In reality NO ONE within the original 23 million Syrian population is safe UNLESS they follow ISIS, as even the 18% Alawite (Shia) bums must be squeaking as Assad’s army, fighting both the Syrian ‘rebels’ and ISIS, falls back further to new defensive lines, conceding ever more territory.

The answer IMO is get rid of ISIS by whatever means, and banish Assad & his regime, allowing the Syrian citizen ‘rebels’ currently fighting him, who unfortunately are represented by different factions, to form the next Syrian government under firm western guidance to work together.

Clearly President Assad historically supported by Iran and Russia will not ‘go’ while he believes he still has their support; Iran being similar Shia Muslims, Russia who have always seen Syria as their foot hold in the Middle East region.

fourmummy Mon 07-Sep-15 14:01:58

Isitme The answer IMO is get rid of ISIS by whatever means, and banish Assad & his regime, allowing the Syrian citizen ‘rebels’ currently fighting him, who unfortunately are represented by different factions, to form the next Syrian government under firm western guidance to work together.

Here's another brilliant quote from a Guardian poster today commenting on the UN response (thank you for elucidating the issues):

Here's two options. Which do you think will work more effectively to stop ISIS and return Syria to as safe a place to live - with homes and infrastructure - as it was before the conflict?

1. Create a no-fly zone to proscribe ISIS's non-existent air force and then drop a load of bombs on Syrian cities. Remove Assad and allow the Gulf State's foreign jihadists, aligned in a lot of ways with ISIS, who have co-opted the anti-government movement, to take Damascus.

2. Stop arming and funding jihadists. Support, however unpalatable it may be, Assad, Iran and Hezbollah in driving out and extinguishing ISIS and the US's client state ran Jihadists from the area.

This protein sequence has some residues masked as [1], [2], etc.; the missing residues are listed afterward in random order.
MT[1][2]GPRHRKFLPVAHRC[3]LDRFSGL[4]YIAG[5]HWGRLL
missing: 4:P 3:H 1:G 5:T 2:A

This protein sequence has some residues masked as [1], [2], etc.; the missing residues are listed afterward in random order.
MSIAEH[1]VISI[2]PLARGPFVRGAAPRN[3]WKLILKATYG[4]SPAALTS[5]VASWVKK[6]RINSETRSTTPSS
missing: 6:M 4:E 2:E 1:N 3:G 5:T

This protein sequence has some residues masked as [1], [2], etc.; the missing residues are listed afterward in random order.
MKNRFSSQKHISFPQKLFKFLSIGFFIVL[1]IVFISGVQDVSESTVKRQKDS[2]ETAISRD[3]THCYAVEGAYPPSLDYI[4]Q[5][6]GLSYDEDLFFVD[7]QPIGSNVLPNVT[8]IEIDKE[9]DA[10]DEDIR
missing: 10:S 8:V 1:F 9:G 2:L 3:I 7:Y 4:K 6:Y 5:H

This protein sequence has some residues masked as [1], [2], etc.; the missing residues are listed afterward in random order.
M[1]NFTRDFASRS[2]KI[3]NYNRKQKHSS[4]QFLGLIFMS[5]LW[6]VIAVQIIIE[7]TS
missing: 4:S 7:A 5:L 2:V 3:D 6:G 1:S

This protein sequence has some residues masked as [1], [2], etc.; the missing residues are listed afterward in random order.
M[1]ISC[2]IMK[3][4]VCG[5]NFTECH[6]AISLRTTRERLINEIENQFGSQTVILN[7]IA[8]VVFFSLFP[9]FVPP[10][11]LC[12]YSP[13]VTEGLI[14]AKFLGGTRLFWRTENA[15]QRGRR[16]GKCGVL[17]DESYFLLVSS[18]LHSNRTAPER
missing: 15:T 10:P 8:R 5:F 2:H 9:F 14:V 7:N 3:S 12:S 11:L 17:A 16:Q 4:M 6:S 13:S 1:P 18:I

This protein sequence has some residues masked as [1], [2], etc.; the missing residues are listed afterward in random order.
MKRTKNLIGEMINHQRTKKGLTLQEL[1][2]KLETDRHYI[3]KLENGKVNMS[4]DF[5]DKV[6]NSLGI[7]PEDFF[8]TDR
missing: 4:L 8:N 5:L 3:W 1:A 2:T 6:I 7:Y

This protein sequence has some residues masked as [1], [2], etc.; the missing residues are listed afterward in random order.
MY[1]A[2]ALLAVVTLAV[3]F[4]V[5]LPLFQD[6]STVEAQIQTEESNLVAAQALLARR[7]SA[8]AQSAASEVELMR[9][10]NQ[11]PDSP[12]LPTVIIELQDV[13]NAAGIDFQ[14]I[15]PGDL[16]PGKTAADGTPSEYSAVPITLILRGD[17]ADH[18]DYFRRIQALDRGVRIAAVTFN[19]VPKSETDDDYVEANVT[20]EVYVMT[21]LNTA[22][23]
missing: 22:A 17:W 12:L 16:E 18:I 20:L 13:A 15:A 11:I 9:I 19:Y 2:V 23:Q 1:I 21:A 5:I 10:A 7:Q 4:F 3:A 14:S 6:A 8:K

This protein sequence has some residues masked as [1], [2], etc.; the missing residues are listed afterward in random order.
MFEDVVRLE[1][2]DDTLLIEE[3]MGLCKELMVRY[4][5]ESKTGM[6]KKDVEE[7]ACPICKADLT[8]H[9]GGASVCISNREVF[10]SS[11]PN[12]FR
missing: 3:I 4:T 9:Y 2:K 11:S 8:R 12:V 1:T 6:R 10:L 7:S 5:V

Isitmebut Mon 07-Sep-15 14:23:14

fourmummy ..... from my little rant, clearly 'none of the above'.lol

Firstly the time for 'no fly zones' to stop Assad forcing our his Sunni population he calls 'rebels' out of the likes of Aleppo, was MORE than 2-years ago when parliament was asked to vote on it.

Next Assad, I reiterate, with the best will in the world, if you have targeted many of the 75% of you population, who will NEVER trust you, despite Russian and Iranian support, Assad already fighting for his existence, is not really an option.

ISIS on one hand MAY still be funded by wealthy people within rich Arab countries, but their governments are bombing them within this international coalition of planes that might surprise you when see the depth of countries involved.

ISIS is a relatively well trained but small army, well dug in now, and self financing via the oil and other 'stuff' they have within their grasp - so until dislodged, they will remain self sufficient and a 'new world' others are drawn to.

But as to the ALTERNATIVE, while I have no idea how 'moderate' the moderate Syrians the international coalition are arming to fight both Assad and ISIS actually are, based on the proven M.O. of the Assad/ISIS alternative, surely they can't be any worse - as in theory, war lord personalities aside, as Sunnis they represent at least 75% of the Syrian population.

The prettiest of a fugly contest? Hmmm.

fourmummy Mon 07-Sep-15 17:26:11

It seems though that to oust Assad, unless done internally, is to heap more problems upon the situation. I agree with the poster above, namely, negotiate/support Assad. Then, see what happens.

Isitmebut Tue 08-Sep-15 10:39:19